In these parts, Pat Fenlon is the trigger in a name-association game brought to you by the digits “five” and “one”. Hearts fans’ beloved pastime of producing teasing reminders of their 2012 Scottish Cup final battering of bitterest rivals Hibernian made it tempting to believe that everywhere the Irishman goes there are tormentors recreating the scoreline with thrusting fingers. Fenlon may have been the Easter Road manager on that pitch-black day for the club, but now, at the helm of Shamrock Rovers in his native Dublin, he hardly has to dread popping out for a pint of milk.
“There aren’t many Hearts fans in Ireland… thanks be to God. And if there are I’ll find out where they are!” he said with a smile. “It’s not something I dwell on, to be honest. It wasn’t nice for the Hibs supporters but I don’t think about it a lot. It’s a part of football and you just have to take the bad times with the good.”
It might be easy from afar for the 47-year-old to be philosophical about the slings and arrows that need to be faced down in an unforgiving trade. It wasn’t so easy during that May day at Hampden four years ago. One of the enduring images from the afternoon is Fenlon reacting to being flailed in song by the Hearts fans by aiming in their direction what is euphemistically called a “get-it-right-roon-ye” gesture. It was an action for which he was later sanctioned by SFA, having initially denied allowing his frustrations to boil over in such fashion. “It was the only part of the day I enjoyed,” he can joke now.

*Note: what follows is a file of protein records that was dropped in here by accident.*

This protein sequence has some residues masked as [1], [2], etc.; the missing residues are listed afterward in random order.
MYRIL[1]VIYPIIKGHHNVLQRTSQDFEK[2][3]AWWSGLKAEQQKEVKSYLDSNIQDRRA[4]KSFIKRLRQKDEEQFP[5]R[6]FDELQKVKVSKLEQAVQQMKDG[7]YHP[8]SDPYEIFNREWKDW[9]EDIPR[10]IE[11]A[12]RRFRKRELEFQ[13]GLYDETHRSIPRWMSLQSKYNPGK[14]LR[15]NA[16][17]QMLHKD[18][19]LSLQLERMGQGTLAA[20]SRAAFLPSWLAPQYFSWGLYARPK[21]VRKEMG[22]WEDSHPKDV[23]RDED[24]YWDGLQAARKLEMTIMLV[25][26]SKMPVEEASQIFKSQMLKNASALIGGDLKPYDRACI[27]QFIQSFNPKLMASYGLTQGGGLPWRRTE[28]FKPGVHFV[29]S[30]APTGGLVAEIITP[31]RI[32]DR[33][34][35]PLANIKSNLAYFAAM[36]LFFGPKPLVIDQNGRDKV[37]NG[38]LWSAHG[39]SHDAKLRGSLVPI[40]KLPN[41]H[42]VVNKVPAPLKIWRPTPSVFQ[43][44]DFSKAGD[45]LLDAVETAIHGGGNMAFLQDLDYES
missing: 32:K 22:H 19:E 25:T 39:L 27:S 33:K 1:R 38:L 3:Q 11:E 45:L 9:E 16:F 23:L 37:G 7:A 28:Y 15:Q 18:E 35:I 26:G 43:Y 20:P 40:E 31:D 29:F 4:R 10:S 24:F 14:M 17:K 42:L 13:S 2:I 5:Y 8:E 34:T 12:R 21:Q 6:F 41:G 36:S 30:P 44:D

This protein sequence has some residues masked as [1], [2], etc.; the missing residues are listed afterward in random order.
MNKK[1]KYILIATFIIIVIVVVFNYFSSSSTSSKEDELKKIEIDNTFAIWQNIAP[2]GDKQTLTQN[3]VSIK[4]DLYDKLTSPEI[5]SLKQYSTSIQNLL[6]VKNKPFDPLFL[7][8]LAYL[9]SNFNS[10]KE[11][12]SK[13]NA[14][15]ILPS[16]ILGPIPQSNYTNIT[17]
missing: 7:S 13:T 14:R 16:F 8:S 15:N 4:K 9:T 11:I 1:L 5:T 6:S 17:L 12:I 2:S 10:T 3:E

It didn’t seem at the time there was very much to enjoy about Fenlon’s two years in charge at Easter Road, which ran from November 2011. The vernacular attached to the Leith club these days is “Hibsing it”, a phrase that relates to the team’s supposedly brittle temperament. What might be said of Fenlon at the club, as he became increasingly agitated when the air became acrid amid disfiguring results, was that he seemed to be Petrified – adopting a surliness not out of keeping with the sneering tone that chairman Rod Petrie could not help adopting on any rare occasion he deigned to speak to the press.
The man sitting in front of us at the bidding of William Hill to promote Hibernian’s Scottish Cup final date with Rangers on 21 May the other day at Hampden – his first visit to the national stadium since Hibs’ 3-0 final loss to Celtic in May 2013 – was the affable, engaging Pat that people who knew him in Scotland spoke of away from the dictaphones and mikes.